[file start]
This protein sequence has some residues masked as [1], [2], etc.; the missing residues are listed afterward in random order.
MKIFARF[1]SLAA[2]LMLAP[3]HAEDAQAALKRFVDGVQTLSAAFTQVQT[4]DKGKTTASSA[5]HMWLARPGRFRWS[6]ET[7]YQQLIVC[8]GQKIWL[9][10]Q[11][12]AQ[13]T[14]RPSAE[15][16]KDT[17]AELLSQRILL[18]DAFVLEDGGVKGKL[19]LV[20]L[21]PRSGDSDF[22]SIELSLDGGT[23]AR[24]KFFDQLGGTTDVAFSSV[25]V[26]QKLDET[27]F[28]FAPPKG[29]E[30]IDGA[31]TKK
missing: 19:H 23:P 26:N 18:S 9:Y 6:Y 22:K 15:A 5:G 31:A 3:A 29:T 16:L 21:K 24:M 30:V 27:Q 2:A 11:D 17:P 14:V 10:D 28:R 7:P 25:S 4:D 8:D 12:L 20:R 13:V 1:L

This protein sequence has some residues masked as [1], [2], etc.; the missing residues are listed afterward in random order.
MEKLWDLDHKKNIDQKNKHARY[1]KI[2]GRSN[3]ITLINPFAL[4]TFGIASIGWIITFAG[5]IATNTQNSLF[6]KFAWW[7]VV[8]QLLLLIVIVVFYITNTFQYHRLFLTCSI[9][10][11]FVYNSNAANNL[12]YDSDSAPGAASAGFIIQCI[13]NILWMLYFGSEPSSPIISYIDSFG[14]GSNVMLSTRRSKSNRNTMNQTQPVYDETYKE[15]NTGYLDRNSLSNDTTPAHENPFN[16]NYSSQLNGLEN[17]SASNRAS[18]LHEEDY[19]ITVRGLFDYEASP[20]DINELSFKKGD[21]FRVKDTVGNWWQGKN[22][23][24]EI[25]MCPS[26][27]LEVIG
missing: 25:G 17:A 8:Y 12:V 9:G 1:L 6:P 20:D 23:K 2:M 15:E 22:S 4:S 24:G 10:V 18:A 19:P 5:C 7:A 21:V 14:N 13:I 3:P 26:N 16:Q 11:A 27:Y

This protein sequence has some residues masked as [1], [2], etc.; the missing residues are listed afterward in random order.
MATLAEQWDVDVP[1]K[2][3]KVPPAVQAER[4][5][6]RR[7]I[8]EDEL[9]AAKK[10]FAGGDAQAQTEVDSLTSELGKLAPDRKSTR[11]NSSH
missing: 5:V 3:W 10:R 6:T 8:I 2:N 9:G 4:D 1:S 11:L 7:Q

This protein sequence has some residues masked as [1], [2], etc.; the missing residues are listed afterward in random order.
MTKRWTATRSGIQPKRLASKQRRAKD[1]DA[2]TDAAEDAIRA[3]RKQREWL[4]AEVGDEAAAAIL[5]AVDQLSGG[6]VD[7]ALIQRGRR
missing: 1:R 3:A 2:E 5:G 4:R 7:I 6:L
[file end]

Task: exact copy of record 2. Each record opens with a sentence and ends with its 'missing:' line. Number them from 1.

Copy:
This protein sequence has some residues masked as [1], [2], etc.; the missing residues are listed afterward in random order.
MEKLWDLDHKKNIDQKNKHARY[1]KI[2]GRSN[3]ITLINPFAL[4]TFGIASIGWIITFAG[5]IATNTQNSLF[6]KFAWW[7]VV[8]QLLLLIVIVVFYITNTFQYHRLFLTCSI[9][10][11]FVYNSNAANNL[12]YDSDSAPGAASAGFIIQCI[13]NILWMLYFGSEPSSPIISYIDSFG[14]GSNVMLSTRRSKSNRNTMNQTQPVYDETYKE[15]NTGYLDRNSLSNDTTPAHENPFN[16]NYSSQLNGLEN[17]SASNRAS[18]LHEEDY[19]ITVRGLFDYEASP[20]DINELSFKKGD[21]FRVKDTVGNWWQGKN[22][23][24]EI[25]MCPS[26][27]LEVIG
missing: 25:G 17:A 8:Y 12:V 9:G 1:L 6:P 20:D 23:K 2:M 15:E 22:S 4:S 24:G 10:V 18:A 19:P 5:C 7:A 21:V 14:N 13:I 3:P 26:N 16:Q 11:A 27:Y